Zsofie and I are, together with many others, a proof that Erasmus program actually works. We met in Bonn when at parties played Madonna “Hung up”. After so many years we can say we were actually good! As per all official relationships also our families knew each other during a couple of lunches and dinners. Those lunches and dinners, tooked a 50% more than normal ones, due to the Hungarian-German-Italian translation and return… a comedy movie director could have done a movie on it!
It is time to return to Budapest this November, also to have Matteo know better the city. Our last trip to Budapest was two summers before but for a very short time (the occasion was the wedding of Zsofie and Peter). During this long weekend our Hungarian friends did everything to make Matteo fall in love with the city and to consolidate my love for it as well.
The city in macro areas
Arriving in Budapest in the evening, when lights illuminate the bridges, the Parliament and the most important monuments means starting in the right way. To make us enjoy a breathtaking view and to see a map of the city en plein air Zsofie and Peter take us by car to the Citadella. From here you have the opportunity to see from above the two macro areas in which the city is divided: Buda on the western side and Pest on the eastern side. In the middle its Majesty the Danube.
The bridges would deserve a separate chapter. There are nine that connect Buda with Pest, two of which are railways-bridges. They were all destroyed by the Nazis at the end of World War II and later rebuilt, as far as possible, similar to the original structure. The most famous are the Chain Bridge (a sort of “room with a view of the Parliament”), the Margaret Bridge (you will recognize it for its “angular” shape), the Freedom Bridge (thanks to its three Art Nouveau naves it is considered one of the most beautiful bridges in the world) and the Elisabeth Bridge, the only one which has not been rebuilt as the original structure, and which is dedicated to Princess Sissi. For more information on Sissi’s relationship with Hungary you can contact my mother, who literally work out the VHS in which Romy Schneider played the role of the young princess (who later became empress, in the second VHS).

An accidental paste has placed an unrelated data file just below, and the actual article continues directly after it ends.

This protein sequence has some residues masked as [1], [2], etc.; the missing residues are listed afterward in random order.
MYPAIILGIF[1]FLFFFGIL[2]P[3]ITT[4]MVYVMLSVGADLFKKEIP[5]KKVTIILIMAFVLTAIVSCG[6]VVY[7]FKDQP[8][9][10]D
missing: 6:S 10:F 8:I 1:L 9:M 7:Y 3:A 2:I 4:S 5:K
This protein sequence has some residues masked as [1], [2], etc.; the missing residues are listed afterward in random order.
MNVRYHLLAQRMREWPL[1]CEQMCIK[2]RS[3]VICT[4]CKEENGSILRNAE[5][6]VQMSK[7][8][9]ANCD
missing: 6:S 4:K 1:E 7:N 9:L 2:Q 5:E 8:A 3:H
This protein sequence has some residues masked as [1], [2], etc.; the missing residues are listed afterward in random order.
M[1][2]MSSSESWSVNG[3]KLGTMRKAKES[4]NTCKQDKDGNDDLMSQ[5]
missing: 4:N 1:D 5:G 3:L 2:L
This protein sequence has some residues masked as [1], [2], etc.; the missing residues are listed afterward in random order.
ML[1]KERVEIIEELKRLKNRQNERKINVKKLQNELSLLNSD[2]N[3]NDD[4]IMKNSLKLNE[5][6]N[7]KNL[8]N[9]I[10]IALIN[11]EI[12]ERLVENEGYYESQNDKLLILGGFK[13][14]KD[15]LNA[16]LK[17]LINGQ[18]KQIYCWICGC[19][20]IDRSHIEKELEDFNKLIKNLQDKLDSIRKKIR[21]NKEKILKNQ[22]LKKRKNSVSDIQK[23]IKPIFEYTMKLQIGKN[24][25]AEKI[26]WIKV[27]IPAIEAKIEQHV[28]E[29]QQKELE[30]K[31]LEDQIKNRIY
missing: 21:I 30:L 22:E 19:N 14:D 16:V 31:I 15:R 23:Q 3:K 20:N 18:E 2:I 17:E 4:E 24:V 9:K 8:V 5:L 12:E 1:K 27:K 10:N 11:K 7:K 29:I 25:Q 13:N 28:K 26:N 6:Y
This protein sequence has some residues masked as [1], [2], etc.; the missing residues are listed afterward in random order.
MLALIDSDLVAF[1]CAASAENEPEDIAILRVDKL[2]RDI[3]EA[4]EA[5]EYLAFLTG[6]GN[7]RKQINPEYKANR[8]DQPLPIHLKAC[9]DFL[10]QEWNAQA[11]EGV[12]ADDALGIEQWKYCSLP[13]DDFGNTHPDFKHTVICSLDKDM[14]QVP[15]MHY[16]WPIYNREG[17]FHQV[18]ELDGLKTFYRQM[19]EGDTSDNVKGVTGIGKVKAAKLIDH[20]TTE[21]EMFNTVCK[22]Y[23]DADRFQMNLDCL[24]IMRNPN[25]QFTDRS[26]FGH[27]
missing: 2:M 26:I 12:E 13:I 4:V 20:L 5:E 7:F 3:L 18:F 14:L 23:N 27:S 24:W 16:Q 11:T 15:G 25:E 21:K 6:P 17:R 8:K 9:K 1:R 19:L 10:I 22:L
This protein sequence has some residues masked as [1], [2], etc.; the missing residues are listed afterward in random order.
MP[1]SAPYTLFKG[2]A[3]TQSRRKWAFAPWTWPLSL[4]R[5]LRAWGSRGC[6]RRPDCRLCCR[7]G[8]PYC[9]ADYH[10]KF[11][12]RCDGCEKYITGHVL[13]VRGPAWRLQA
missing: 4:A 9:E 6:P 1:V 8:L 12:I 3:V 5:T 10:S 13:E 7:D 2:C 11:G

“The Martians: they are already here among us – they just call themselves Hungarians”
(Leo Szilard, Hungarian physicist)
Beyond the ante-litteram gossip about his aesthetic manias and love affairs, there is something that makes Sissi seem to me to be an almost mythological figure: she was Austrian and she learned Hungarian. My preparation before a trip requires that I learn to say at least a dozen words that help me to get a little bit in goods relationship with the people of the place I visit. Well, after fifteen years friendship with Zsofie I can hardly say three words: good morning, thank you and… a word that is not good if said by a lady!
Did you know it?
Hungarian has an alphabet of forty letters and I do not know how many cases and declinations: it has nothing to do with the other European linguistic strains but it seems to derive from a Finno-Ugric language. Get ready to fight with street names and squares that will make you sweat even in the middle of winter! This preamble just to ask you not to be frightened by the names I will indicate below: I made a shameless copy-paste from Google.
From Art Nouveau to the Murales
There cannot be a good pedometer that goes haywire without having first consumed an adequate breakfast. To start the assault of the city we have a brunch in a bakery-cafeteria from which we would not go away: Artisan Pékség. Peter tells me that, while we are eating carbohydrates like hell, a famous Hungarian chef – Széll Tamás – is buying bread next to us for his restaurant.
We leave for our walk with an upturned nose. Yes, because if you are passionate about neo-classical and Art Nouveau architecture you will return in the evening with a neck pain. A building that deserves to be seen is the Hungarian Art Nouveau House. If you don’t have time to visit it, pass at least in front of it to see how beautiful it is. Since it is already half hour that we are walking without eating, it is time to go to the covered market of Belvárosi Piac.